Lori Lowe is the author of First Kiss to Lasting Bliss: Hope & Inspiration for Your Marriage. It tells the inspiring, true stories of couples who used adversity to improve their marriages–from overcoming drug addiction to cancer, infidelity, religious differences, family interference and infertility, among many others. It’s available at Amazon.com and in various e-book formats here.

Photo courtesy of freedigitalphotos.net.

The Pope’s Advice for Living Together in Love

Pope Francis addressed the fear of getting married and the secrets to living together happily when 10,000 engaged couples gathered in St. Peter’s Square on Valentine’s Day. The leader of the world’s largest Christian church had some interest advice for these young lovers.

First addressing the fear of “forever,” he said, “It is important to ask ourselves if it is possible to love one another forever. He continued, “Today many people are afraid of making definitive decisions that affect them for all their lives, because it seems impossible…and this mentality leads many who are preparing for marriage to say, ‘We will stay together for as long as our love lasts’.”

If love were merely an emotion, it would likely not last, but if instead it is a relationship, then it is a growing reality, that can be built together just as a house is built, he explained. “You would not wish to build it on the shifting sands of emotions, but on the rock of true love, the love that comes from God,” the Pope said. “We must not allow ourselves to be conquered by a ‘throwaway culture’.”

In answering a question about how to live together in love, the Pope responded that “living together is an art, a patient and beautiful and fascinating journey…which can be summarized in three words: please, thanks and sorry.” Please will reflect the kindness and care with which spouses treat one another. “True love does not impose itself with hardness and aggression.” Gratitude is an important sentiment, he explained, both toward one another as well as toward the God who provided the gift of your spouse. And sorry will be needed for the many mistakes we all make. He warned the engaged couples that the perfect family does not exist, nor the perfect husband, nor the perfect wife (nor even the perfect mother-in-law). However, learning to apologize, offer forgiveness and make peace each day (and not ending the day angry) will allow the marriage to last.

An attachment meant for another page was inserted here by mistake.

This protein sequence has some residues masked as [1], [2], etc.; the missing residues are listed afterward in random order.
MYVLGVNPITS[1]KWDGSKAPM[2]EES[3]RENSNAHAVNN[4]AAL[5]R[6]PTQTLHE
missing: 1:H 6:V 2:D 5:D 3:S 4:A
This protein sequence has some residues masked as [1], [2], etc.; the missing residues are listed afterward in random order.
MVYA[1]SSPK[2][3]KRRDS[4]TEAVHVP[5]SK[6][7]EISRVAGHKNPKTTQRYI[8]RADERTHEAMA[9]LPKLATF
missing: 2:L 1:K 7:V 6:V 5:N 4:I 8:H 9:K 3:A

He tweeted on the same day this message: Dear young people, don’t be afraid to marry. A faithful and fruitful marriage will bring you happiness.

Read the Pope’s full remarks here. What do you think allows couples to maintain their love over a lifetime of marriage?

Lori Lowe is the author of First Kiss to Lasting Bliss: Hope & Inspiration for Your Marriage. It tells the inspiring, true stories of couples who used adversity to improve their marriages–from overcoming drug addiction to cancer, infidelity, religious differences, family interference and infertility, among many others. It’s available at Amazon.com and in various e-book formats here.

Do you wish Valentine’s Day never existed?

100_0323aEvery year I hear from people who find the pressure of Valentine’s Day can make it a negative holiday. Others choose to ignore it because it’s a “Hallmark holiday.” Whether you go all out with dinner reservations and chocolate, or stay at home and don’t even share cards, there is no correct way for couples to celebrate.